The Downside of Process

So I’ve been trying to get my head around something that’s been annoying me for quite some time, and it occurred to me that I hadn’t been able to articulate it properly.

How many of you have been annoyed by any of the following lately?

  1. Having to document comprehensive processes for things you do at work, either by management or by other companies considering hiring your company.  (e.g. – “How do you develop the right media plan?”)
  2. Being asked to boil down something you have a talent for into tiny incremental steps  (e.g. – “How do you plant a garden?”)
  3. Being asked to adhere to a process you’re uncomfortable with, and you’re uncomfortable because you do things differently (e.g. – Helping a child with Common Core math)
  4. Insistence on somebody’s part that when something goes wrong, it’s because of some sort of breakdown in a process and not because of a mistake (e.g. – “It’s not Fred’s fault he put the widget on backwards.  He wasn’t given enough time to do the job properly.”)

I think there may be a connection between many of these annoyances.  For now, because I lack a better label, I’m going to refer to the concept as “Process-Dominant Thinking.”

And here’s why I think Process-Dominant Thinking can be annoying in certain situations, staying with the examples above:

  1. Not everything can be accomplished by following a simple process.  Making that assumption is immensely disrespectful to people’s natural talents and abilities.  Being asked to develop a process for everything assumes that people are pretty much interchangeable and that if there’s a decent process for doing something, people with varying degrees of ability in a specific area can achieve similar results.  It’s doubly annoying because if I were asked to develop a comprehensive decision-making tree for developing a media plan, I’d never stop documenting it.
  2. People often years, decades, or entire lifetimes to acquire skills.  If I’m a good vegetable gardener, it’s somewhat rude for someone new to vegetable gardening to ask me to boil down decades’ worth of experience into a handful of easy-to-communicate steps and simply give it to them.
  3. Processes need to accommodate different ways of looking at things.  I think it’s why so many parents are having trouble helping their kids with Common Core math.  Some kids are perfectly okay with understanding subtraction by breaking numbers into tens and ones.  Others understand subtraction more intuitively.  Asking kids how they know that an answer is correct and then ‘correcting’ their understanding is quite simply wrong.  Not everybody who understands mathematics understands it in the same way.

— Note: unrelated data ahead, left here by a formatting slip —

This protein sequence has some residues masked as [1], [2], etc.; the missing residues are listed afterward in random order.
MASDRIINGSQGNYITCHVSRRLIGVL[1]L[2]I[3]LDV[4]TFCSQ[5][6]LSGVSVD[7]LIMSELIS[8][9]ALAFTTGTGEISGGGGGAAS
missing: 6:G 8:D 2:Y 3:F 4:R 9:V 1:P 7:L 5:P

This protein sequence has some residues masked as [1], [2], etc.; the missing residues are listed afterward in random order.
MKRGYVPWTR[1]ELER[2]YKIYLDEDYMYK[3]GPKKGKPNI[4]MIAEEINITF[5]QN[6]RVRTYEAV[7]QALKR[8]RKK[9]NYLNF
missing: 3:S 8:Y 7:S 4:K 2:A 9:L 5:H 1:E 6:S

4. Blaming everything on process deficiencies removes accountability.  In the example I used, what if Fred consistently puts his widget on backwards and his co-workers keep trying to tweak the process to give him more time to get his widgets on properly, they’re rewarding behavior that slows them all down.

I’m usually very cautious about trying to connect dots between issues in my personal and business life, because many times I’m seeing things that aren’t there.  But I do feel there’s a connection between each of these annoyances.  And I think it has something to do with our busy culture and how we all have less time to devote to developing skills.  So we put our faith in process and assume that we can do pretty much anything as long as there’s a quality process we can follow.

I’ve never really bought into this, though.

I’ve never really been able to draw well.  My take on the problem is that other people who are more talented at drawing than I am have an easier time of understanding how objects express themselves in three dimensions.  I’ve left it at that, and I’ve never considered going up to a talented artist and asking “What are all the steps involved in making a really good drawing of a pear?”  “Okay, can you break down how to draw a good apple?”  “How about a banana?”  “Terrific, now I can draw a passable still life…”

To me, that would be insulting to the artist in many different ways.  First, there’s the suggestion that drawing talent isn’t talent at all, but merely an ability to follow steps.  Then there’s the supposition that the artist would willingly share those steps with me, merely because I asked.  Then there’s the hassle of putting the artist through the torture of having to comprehensively list every consideration that goes into a great drawing of a pear.  It’s insulting!

And I think it all comes from overreliance on process.  That comes from a combination of two things, in my estimation:

  1. Lack of time to investigate these things in depth for ourselves, and
  2. The cultural idea that almost everything can be automated.

And the first step in automating something is to break it down into discrete tasks.  Then you find a way to get a machine to handle each of the steps. 

See the connection?  When we try to make things more efficient in our business lives, we turn to process.  And when our personal lives get too complicated because we’ve run out of time to accomplish things we want to accomplish, we draw from our business lives and carry overreliance on process into our personal lives.